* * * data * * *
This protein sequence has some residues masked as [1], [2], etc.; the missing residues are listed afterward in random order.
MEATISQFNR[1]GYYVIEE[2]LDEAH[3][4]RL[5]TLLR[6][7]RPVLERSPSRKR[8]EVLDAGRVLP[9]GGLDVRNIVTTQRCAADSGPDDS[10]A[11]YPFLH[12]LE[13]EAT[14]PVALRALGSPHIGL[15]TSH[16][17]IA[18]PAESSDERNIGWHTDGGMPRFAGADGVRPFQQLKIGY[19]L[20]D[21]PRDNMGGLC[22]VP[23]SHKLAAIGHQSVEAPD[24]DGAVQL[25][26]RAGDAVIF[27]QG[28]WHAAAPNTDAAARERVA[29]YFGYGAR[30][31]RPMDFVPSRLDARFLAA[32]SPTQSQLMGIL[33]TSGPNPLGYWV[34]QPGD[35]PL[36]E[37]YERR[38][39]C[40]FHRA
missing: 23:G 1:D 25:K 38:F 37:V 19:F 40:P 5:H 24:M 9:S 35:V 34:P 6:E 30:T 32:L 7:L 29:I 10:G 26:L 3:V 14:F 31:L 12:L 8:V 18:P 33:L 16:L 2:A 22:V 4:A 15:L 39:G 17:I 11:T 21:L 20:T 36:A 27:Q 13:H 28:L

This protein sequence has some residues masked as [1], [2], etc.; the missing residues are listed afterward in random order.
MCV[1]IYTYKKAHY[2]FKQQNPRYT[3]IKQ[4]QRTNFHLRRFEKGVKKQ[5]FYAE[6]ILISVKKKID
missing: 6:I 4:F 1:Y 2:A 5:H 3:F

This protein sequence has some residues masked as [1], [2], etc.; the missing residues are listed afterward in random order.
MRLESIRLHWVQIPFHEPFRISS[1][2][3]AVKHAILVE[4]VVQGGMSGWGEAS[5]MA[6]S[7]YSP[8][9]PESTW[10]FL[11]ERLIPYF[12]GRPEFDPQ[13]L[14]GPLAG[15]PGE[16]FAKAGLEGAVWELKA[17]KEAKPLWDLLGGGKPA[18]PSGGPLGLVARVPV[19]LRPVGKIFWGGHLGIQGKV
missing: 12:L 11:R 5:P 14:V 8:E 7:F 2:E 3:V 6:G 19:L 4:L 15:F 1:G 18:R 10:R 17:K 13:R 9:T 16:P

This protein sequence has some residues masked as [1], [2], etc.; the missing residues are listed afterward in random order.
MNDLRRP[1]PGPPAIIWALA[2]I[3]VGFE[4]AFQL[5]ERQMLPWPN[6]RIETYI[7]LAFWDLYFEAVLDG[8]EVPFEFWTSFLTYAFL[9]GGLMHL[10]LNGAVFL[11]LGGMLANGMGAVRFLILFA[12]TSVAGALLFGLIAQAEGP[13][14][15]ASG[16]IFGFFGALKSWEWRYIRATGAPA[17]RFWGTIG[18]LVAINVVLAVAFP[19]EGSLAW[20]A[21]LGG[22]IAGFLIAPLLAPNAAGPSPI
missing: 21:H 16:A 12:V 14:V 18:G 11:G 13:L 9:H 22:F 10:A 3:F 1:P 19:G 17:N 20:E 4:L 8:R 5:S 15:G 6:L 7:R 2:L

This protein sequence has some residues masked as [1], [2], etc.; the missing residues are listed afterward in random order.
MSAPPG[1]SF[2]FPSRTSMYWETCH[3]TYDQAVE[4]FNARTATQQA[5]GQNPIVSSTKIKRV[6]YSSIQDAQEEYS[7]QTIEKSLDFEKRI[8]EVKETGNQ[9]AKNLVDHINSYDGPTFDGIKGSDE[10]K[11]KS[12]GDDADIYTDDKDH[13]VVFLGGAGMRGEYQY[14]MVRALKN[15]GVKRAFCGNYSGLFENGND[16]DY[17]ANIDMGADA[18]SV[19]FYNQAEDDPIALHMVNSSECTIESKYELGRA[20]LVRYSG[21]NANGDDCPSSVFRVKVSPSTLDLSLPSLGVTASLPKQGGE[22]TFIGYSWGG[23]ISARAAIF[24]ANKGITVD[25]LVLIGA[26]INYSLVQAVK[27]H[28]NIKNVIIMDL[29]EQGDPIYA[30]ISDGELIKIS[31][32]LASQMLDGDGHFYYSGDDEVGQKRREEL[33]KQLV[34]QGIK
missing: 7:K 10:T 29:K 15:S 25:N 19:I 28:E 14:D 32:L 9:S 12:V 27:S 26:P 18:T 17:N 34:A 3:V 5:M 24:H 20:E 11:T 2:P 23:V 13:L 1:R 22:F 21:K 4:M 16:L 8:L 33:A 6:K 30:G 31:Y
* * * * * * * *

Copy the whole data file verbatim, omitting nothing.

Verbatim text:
This protein sequence has some residues masked as [1], [2], etc.; the missing residues are listed afterward in random order.
MEATISQFNR[1]GYYVIEE[2]LDEAH[3][4]RL[5]TLLR[6][7]RPVLERSPSRKR[8]EVLDAGRVLP[9]GGLDVRNIVTTQRCAADSGPDDS[10]A[11]YPFLH[12]LE[13]EAT[14]PVALRALGSPHIGL[15]TSH[16][17]IA[18]PAESSDERNIGWHTDGGMPRFAGADGVRPFQQLKIGY[19]L[20]D[21]PRDNMGGLC[22]VP[23]SHKLAAIGHQSVEAPD[24]DGAVQL[25][26]RAGDAVIF[27]QG[28]WHAAAPNTDAAARERVA[29]YFGYGAR[30][31]RPMDFVPSRLDARFLAA[32]SPTQSQLMGIL[33]TSGPNPLGYWV[34]QPGD[35]PL[36]E[37]YERR[38][39]C[40]FHRA
missing: 23:G 1:D 25:K 38:F 37:V 19:F 40:P 5:H 24:M 9:S 35:V 34:P 6:E 30:T 32:L 7:L 29:I 10:G 26:L 3:V 14:F 31:L 12:L 8:V 18:P 33:L 16:L 2:A 22:V 4:A 15:L 39:G 17:I 11:T 21:L 20:T 36:A 27:Q 13:H 28:L

This protein sequence has some residues masked as [1], [2], etc.; the missing residues are listed afterward in random order.
MCV[1]IYTYKKAHY[2]FKQQNPRYT[3]IKQ[4]QRTNFHLRRFEKGVKKQ[5]FYAE[6]ILISVKKKID
missing: 6:I 4:F 1:Y 2:A 5:H 3:F

This protein sequence has some residues masked as [1], [2], etc.; the missing residues are listed afterward in random order.
MRLESIRLHWVQIPFHEPFRISS[1][2][3]AVKHAILVE[4]VVQGGMSGWGEAS[5]MA[6]S[7]YSP[8][9]PESTW[10]FL[11]ERLIPYF[12]GRPEFDPQ[13]L[14]GPLAG[15]PGE[16]FAKAGLEGAVWELKA[17]KEAKPLWDLLGGGKPA[18]PSGGPLGLVARVPV[19]LRPVGKIFWGGHLGIQGKV
missing: 12:L 11:R 5:P 14:V 8:E 7:F 2:E 3:V 6:G 19:L 4:L 15:F 1:G 18:R 10:R 17:K 13:R 9:T 16:P

This protein sequence has some residues masked as [1], [2], etc.; the missing residues are listed afterward in random order.
MNDLRRP[1]PGPPAIIWALA[2]I[3]VGFE[4]AFQL[5]ERQMLPWPN[6]RIETYI[7]LAFWDLYFEAVLDG[8]EVPFEFWTSFLTYAFL[9]GGLMHL[10]LNGAVFL[11]LGGMLANGMGAVRFLILFA[12]TSVAGALLFGLIAQAEGP[13][14][15]ASG[16]IFGFFGALKSWEWRYIRATGAPA[17]RFWGTIG[18]LVAINVVLAVAFP[19]EGSLAW[20]A[21]LGG[22]IAGFLIAPLLAPNAAGPSPI
missing: 21:H 16:A 12:V 14:V 18:G 11:G 13:L 9:H 22:F 10:A 3:F 1:P 19:G 17:N 20:E 4:L 8:R 5:S 15:G 6:L 7:R 2:L

This protein sequence has some residues masked as [1], [2], etc.; the missing residues are listed afterward in random order.
MSAPPG[1]SF[2]FPSRTSMYWETCH[3]TYDQAVE[4]FNARTATQQA[5]GQNPIVSSTKIKRV[6]YSSIQDAQEEYS[7]QTIEKSLDFEKRI[8]EVKETGNQ[9]AKNLVDHINSYDGPTFDGIKGSDE[10]K[11]KS[12]GDDADIYTDDKDH[13]VVFLGGAGMRGEYQY[14]MVRALKN[15]GVKRAFCGNYSGLFENGND[16]DY[17]ANIDMGADA[18]SV[19]FYNQAEDDPIALHMVNSSECTIESKYELGRA[20]LVRYSG[21]NANGDDCPSSVFRVKVSPSTLDLSLPSLGVTASLPKQGGE[22]TFIGYSWGG[23]ISARAAIF[24]ANKGITVD[25]LVLIGA[26]INYSLVQAVK[27]H[28]NIKNVIIMDL[29]EQGDPIYA[30]ISDGELIKIS[31][32]LASQMLDGDGHFYYSGDDEVGQKRREEL[33]KQLV[34]QGIK
missing: 7:K 10:T 29:K 15:S 25:N 19:I 28:E 14:D 32:L 9:S 12:V 27:S 26:P 18:T 17:N 34:A 3:V 5:M 24:H 20:E 11:T 2:P 23:V 13:L 1:R 22:F 21:K 4:M 16:L 8:L 33:A 6:K 30:G 31:Y